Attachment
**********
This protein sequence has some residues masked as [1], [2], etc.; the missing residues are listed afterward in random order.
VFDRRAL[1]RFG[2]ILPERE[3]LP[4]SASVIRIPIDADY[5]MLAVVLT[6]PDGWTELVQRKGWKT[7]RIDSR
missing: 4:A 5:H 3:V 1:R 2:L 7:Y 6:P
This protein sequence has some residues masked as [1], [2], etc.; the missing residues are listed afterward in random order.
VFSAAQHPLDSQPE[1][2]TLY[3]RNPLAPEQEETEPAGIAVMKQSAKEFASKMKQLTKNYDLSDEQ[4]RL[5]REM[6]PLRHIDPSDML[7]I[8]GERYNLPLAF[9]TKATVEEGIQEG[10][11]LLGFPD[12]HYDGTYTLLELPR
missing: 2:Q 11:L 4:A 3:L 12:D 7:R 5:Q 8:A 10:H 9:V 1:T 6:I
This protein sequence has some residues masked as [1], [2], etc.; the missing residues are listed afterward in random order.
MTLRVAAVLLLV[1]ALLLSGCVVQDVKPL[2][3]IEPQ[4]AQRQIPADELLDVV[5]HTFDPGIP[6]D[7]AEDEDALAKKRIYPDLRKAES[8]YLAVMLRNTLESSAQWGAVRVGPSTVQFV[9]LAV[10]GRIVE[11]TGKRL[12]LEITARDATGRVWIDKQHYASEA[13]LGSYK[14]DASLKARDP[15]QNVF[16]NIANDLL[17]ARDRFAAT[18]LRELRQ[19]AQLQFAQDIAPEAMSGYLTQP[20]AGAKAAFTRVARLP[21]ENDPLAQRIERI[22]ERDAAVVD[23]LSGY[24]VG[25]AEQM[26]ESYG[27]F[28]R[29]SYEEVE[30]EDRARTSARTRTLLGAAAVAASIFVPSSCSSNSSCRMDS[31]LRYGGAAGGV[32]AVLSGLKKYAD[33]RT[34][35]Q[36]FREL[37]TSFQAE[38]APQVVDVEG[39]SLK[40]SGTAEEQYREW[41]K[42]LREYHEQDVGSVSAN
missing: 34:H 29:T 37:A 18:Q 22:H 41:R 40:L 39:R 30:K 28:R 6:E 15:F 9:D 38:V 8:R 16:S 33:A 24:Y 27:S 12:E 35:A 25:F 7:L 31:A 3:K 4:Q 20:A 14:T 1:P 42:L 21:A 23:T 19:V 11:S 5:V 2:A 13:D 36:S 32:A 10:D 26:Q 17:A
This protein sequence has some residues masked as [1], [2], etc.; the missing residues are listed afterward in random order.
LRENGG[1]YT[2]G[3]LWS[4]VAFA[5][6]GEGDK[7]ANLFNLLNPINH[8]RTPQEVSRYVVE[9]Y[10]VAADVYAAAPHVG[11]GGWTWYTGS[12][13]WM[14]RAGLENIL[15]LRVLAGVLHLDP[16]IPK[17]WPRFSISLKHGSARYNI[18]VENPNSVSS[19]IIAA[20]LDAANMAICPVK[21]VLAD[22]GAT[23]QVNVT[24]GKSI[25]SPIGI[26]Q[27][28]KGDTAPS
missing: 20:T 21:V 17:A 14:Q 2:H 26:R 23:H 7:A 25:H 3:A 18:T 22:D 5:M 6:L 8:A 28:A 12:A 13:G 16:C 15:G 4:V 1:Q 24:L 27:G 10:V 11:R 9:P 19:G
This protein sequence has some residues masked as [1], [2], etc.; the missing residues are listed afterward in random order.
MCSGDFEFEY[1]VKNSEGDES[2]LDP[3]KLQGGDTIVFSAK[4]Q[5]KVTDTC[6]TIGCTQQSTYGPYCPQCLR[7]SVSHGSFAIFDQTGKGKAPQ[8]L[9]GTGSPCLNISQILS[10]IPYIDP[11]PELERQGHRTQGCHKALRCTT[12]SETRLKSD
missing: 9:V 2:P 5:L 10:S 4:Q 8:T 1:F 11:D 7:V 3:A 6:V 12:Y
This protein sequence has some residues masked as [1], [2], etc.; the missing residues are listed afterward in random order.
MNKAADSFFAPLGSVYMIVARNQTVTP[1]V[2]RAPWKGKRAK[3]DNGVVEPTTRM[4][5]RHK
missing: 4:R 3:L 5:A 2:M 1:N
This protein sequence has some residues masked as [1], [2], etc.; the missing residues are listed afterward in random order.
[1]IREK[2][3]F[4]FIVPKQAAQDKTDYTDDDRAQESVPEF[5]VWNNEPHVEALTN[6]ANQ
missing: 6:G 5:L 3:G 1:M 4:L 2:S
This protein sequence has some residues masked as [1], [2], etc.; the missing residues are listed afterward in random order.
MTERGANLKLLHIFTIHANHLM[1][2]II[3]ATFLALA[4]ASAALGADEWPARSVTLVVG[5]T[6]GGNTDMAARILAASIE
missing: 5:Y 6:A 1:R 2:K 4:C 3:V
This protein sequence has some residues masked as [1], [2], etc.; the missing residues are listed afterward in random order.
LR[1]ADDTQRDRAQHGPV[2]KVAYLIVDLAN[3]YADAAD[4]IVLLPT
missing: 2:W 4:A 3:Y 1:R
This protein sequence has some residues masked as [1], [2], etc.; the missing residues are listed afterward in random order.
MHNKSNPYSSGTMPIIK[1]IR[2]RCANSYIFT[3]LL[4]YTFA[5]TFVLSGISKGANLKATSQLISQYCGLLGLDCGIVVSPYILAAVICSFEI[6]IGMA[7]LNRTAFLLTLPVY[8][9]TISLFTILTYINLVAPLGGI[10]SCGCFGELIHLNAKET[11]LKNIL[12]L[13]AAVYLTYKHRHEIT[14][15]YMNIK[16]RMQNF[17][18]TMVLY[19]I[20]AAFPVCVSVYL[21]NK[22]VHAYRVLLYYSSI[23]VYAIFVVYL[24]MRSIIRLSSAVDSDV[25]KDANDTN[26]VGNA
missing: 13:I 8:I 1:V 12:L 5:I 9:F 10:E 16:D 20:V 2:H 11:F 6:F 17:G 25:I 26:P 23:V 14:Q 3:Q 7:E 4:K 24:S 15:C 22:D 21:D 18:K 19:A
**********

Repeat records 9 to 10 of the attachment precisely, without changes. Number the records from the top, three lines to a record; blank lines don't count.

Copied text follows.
This protein sequence has some residues masked as [1], [2], etc.; the missing residues are listed afterward in random order.
LR[1]ADDTQRDRAQHGPV[2]KVAYLIVDLAN[3]YADAAD[4]IVLLPT
missing: 2:W 4:A 3:Y 1:R
This protein sequence has some residues masked as [1], [2], etc.; the missing residues are listed afterward in random order.
MHNKSNPYSSGTMPIIK[1]IR[2]RCANSYIFT[3]LL[4]YTFA[5]TFVLSGISKGANLKATSQLISQYCGLLGLDCGIVVSPYILAAVICSFEI[6]IGMA[7]LNRTAFLLTLPVY[8][9]TISLFTILTYINLVAPLGGI[10]SCGCFGELIHLNAKET[11]LKNIL[12]L[13]AAVYLTYKHRHEIT[14][15]YMNIK[16]RMQNF[17][18]TMVLY[19]I[20]AAFPVCVSVYL[21]NK[22]VHAYRVLLYYSSI[23]VYAIFVVYL[24]MRSIIRLSSAVDSDV[25]KDANDTN[26]VGNA
missing: 13:I 8:I 1:V 12:L 5:I 9:F 10:E 16:D 20:V 2:H 11:F 6:F 17:G 25:I 26:P 23:V 14:Q 3:Q 7:E 4:K 24:S 15:C 22:D 21:D 18:K 19:A